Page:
As quarter two continued, both defenses were shining as both offenses struggled to get the ball in the end zone. With four minutes left in the first half, the 49ers ran a trick play on second down and wide receiver Jauan Jenning threw the ball to McCaffrey for a 49ers touchdown! The first score of the game, the 49ers led the game 10-3 and for another drive, Kansas City couldn’t find the end zone and had to settle for a 20-yard field goal to bring the score to 10-6.

The most anticipated part of the Super Bowl was the halftime performance hosted by Usher. The show featured many different artists who have worked with the 2000s R&B icon including Alicia Keys, Ludacris and Lil Jon. Usher proved that he was the ideal performer as he played many classic hits that pleased fans around the world.

Kansas City started off the second half on the wrong end as Mahomes dropped back for a pass that was intercepted by safety Ji-Ayir Brown. After many failed drives and turnovers, Mahomes finally answers with a touchdown pass to Marquez Valdes-Scantling over the middle, giving KC the two-point advantage. 

The fourth quarter then began and the game started to become more competitive as both offenses heated up. Purdy fired a bullet pass to Jenning, bringing the score to 16-13 after a blocked PAT (point-after-touchdown). Kansas City responded by making a short field goal after a strong drive. The 49ers responded to this by making a field goal of their own, bringing the lead to three points. With one minute left in the fourth, KC had an opportunity to seal the game and walk off with the Lombardi, but the 49ers’ defense stood their ground as they held Kansas City to a field goal, sending the game into overtime — just the second overtime in Super Bowl history!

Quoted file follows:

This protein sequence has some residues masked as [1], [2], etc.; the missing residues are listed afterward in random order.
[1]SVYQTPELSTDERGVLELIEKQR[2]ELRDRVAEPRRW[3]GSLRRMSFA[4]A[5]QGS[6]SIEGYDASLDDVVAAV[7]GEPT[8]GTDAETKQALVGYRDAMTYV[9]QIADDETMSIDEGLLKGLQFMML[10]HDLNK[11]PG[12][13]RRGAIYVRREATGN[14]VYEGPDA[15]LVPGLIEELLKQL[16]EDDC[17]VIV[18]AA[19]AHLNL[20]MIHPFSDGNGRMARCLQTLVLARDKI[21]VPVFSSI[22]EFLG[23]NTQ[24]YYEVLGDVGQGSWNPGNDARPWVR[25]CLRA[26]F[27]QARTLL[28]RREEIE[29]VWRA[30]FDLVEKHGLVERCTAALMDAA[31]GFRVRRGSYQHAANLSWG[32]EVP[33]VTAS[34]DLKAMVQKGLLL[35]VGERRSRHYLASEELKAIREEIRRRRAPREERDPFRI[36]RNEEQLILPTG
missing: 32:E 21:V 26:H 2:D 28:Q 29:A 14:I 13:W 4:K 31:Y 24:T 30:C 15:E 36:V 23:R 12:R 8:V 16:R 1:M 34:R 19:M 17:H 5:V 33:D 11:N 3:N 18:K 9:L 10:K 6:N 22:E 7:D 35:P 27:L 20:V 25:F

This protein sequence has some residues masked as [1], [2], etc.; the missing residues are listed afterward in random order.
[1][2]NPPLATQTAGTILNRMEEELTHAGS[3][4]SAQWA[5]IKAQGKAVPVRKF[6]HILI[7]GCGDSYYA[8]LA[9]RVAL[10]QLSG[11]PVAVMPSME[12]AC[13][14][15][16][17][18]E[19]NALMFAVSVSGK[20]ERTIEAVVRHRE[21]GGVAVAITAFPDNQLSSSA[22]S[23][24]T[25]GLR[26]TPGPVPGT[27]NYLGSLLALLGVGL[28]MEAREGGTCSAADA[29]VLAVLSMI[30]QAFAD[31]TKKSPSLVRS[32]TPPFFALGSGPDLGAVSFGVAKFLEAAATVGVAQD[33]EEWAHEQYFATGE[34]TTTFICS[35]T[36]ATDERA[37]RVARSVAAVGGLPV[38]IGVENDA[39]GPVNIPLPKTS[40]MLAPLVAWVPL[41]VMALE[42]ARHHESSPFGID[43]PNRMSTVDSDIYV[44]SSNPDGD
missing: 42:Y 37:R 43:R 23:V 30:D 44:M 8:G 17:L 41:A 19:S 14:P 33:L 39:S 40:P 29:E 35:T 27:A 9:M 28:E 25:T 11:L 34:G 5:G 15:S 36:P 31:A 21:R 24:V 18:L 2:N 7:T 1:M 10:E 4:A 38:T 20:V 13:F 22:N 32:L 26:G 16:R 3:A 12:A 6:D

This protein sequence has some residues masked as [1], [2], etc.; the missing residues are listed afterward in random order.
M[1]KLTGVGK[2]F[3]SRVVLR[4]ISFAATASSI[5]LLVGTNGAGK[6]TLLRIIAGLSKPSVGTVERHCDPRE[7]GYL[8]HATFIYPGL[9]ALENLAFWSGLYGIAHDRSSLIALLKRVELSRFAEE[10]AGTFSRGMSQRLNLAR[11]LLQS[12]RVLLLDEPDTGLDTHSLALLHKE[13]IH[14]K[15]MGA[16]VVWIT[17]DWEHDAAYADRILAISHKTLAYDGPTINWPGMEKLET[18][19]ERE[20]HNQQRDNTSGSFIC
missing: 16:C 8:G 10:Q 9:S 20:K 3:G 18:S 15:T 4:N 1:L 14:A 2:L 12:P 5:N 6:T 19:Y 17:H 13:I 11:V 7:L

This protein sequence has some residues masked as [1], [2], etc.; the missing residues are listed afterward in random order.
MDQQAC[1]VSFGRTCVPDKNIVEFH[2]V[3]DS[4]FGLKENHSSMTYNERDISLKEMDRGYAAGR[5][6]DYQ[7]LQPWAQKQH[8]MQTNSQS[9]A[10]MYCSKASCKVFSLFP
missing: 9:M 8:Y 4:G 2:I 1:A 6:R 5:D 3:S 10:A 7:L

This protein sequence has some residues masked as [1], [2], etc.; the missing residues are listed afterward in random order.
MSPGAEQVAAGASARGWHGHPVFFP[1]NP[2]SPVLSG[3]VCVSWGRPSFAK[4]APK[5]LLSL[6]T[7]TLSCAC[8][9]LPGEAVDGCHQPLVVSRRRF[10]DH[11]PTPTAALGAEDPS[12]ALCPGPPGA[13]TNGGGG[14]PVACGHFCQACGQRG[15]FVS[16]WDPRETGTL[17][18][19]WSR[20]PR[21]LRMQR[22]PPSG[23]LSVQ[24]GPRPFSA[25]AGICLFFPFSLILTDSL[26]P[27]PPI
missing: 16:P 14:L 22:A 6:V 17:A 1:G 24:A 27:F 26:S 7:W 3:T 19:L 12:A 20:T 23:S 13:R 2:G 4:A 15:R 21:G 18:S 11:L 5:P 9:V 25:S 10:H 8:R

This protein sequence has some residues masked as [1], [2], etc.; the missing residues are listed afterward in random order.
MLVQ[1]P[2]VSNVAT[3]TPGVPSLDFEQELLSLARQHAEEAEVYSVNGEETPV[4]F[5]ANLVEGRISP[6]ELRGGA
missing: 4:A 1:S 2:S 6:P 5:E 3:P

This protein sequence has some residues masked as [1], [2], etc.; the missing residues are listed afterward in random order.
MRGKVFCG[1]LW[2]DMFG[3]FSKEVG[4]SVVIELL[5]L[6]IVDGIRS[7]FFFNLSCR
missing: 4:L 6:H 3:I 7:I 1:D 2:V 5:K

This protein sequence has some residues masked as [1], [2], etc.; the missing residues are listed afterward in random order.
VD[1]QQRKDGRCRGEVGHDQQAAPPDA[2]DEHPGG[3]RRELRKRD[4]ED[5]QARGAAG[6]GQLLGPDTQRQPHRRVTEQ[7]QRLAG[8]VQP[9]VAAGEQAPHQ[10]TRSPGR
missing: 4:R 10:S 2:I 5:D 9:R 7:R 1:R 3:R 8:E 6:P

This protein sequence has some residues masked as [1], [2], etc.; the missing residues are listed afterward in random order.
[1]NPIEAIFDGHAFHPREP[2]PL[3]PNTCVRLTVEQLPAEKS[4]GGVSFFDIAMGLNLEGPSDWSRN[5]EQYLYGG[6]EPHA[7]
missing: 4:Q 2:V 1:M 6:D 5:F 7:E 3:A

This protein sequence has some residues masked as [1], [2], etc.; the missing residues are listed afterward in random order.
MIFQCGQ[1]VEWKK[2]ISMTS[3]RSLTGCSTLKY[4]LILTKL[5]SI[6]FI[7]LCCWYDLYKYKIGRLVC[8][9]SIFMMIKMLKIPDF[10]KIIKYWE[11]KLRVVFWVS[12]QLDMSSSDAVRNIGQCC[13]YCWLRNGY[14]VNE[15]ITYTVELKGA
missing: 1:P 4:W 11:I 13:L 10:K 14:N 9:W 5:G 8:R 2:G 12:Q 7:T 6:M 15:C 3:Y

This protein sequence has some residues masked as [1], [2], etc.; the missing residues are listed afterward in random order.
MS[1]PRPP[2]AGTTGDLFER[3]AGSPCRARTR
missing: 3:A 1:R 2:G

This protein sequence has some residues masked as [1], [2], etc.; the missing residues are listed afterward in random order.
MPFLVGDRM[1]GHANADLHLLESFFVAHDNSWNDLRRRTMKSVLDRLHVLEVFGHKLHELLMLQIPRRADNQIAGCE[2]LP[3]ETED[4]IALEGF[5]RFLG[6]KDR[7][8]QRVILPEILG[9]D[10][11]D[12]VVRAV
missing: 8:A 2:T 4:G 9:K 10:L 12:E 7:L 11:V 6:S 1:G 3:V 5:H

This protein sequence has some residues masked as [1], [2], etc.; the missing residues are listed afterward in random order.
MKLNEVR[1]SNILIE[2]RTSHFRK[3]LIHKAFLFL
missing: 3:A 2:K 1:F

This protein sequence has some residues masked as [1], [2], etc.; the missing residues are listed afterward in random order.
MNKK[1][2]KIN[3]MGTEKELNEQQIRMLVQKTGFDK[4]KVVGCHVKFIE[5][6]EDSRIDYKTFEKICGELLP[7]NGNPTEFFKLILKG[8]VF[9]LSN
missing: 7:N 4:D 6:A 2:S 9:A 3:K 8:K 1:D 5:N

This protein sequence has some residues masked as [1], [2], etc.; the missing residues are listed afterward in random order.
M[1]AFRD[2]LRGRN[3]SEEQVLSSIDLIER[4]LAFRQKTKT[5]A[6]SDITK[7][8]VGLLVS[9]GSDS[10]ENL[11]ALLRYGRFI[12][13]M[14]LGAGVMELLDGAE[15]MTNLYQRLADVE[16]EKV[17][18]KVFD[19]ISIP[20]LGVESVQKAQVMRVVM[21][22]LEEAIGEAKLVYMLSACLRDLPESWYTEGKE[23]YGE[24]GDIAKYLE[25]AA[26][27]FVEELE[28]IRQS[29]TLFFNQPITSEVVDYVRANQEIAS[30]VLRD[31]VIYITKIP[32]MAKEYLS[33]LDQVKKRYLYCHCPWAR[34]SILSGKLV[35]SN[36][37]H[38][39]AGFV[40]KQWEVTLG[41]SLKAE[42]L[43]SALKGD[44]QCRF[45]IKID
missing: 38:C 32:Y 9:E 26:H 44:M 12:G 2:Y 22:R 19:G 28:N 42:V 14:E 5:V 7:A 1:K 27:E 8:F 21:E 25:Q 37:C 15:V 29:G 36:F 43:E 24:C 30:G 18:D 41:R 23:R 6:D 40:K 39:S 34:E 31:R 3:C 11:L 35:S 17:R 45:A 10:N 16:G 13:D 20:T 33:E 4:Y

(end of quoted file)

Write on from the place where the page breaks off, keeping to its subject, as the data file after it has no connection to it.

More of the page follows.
The 49ers won the toss and chose to receive – a decision that would come back to bite them in the butt. San Francisco struggled to get their offense going as they were held to a field goal, bringing the lead back to three on the other side, 22-19. The pressure was on both teams as KC needed to either kick a field goal to tie or score a touchdown to win the game. After many failed offensive drives from Kansas City, they scored when they needed to most as Mahomes threw a touchdown to wide receiver Mecole Hardman to win the Super Bowl.

“I think the 49ers potentially had a chance to win if they scored touchdowns earlier in the game,” Columbia Heights High School (CHHS) football coach Mr. Matthew Townsend said.

Kansas City had officially won back-to-back championships. The 58th Super Bowl made it clear that Mahomes and the rest of the Kansas City NFL team are on a generational run and to expect much success in the future of their franchise!


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About the Contributor
Skylen Raleigh
Skylen Raleigh, Staff Writer

Skylen Raleigh is a sophomore at CHHS and it is his first year as a writer for he Heights Herald. Skylen is also a dedicated member of CHHS's student council, Key Club, Speech team and more! Outside of class, he spends most of his time listening to music, watching movies or spending time with friends and family.